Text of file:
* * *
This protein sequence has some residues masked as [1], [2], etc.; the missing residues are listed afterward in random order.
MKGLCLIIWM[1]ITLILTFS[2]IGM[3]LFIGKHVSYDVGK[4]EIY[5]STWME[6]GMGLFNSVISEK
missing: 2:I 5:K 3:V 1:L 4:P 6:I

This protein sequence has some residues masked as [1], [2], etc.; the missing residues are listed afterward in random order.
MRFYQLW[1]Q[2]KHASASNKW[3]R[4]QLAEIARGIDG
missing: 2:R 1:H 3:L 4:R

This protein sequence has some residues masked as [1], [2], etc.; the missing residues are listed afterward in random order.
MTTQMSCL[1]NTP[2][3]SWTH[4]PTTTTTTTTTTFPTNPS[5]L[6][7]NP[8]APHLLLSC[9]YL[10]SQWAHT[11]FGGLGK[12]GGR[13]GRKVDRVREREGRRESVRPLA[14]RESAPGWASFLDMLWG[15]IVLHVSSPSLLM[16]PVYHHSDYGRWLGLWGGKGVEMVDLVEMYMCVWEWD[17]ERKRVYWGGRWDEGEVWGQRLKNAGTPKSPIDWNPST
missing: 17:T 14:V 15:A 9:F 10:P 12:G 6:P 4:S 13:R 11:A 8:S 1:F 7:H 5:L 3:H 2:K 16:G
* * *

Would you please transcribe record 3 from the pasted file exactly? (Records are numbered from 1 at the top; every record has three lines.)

This protein sequence has some residues masked as [1], [2], etc.; the missing residues are listed afterward in random order.
MTTQMSCL[1]NTP[2][3]SWTH[4]PTTTTTTTTTTFPTNPS[5]L[6][7]NP[8]APHLLLSC[9]YL[10]SQWAHT[11]FGGLGK[12]GGR[13]GRKVDRVREREGRRESVRPLA[14]RESAPGWASFLDMLWG[15]IVLHVSSPSLLM[16]PVYHHSDYGRWLGLWGGKGVEMVDLVEMYMCVWEWD[17]ERKRVYWGGRWDEGEVWGQRLKNAGTPKSPIDWNPST
missing: 17:T 14:V 15:A 9:F 10:P 12:G 6:P 4:S 13:R 11:A 8:S 1:F 7:H 5:L 3:H 2:K 16:G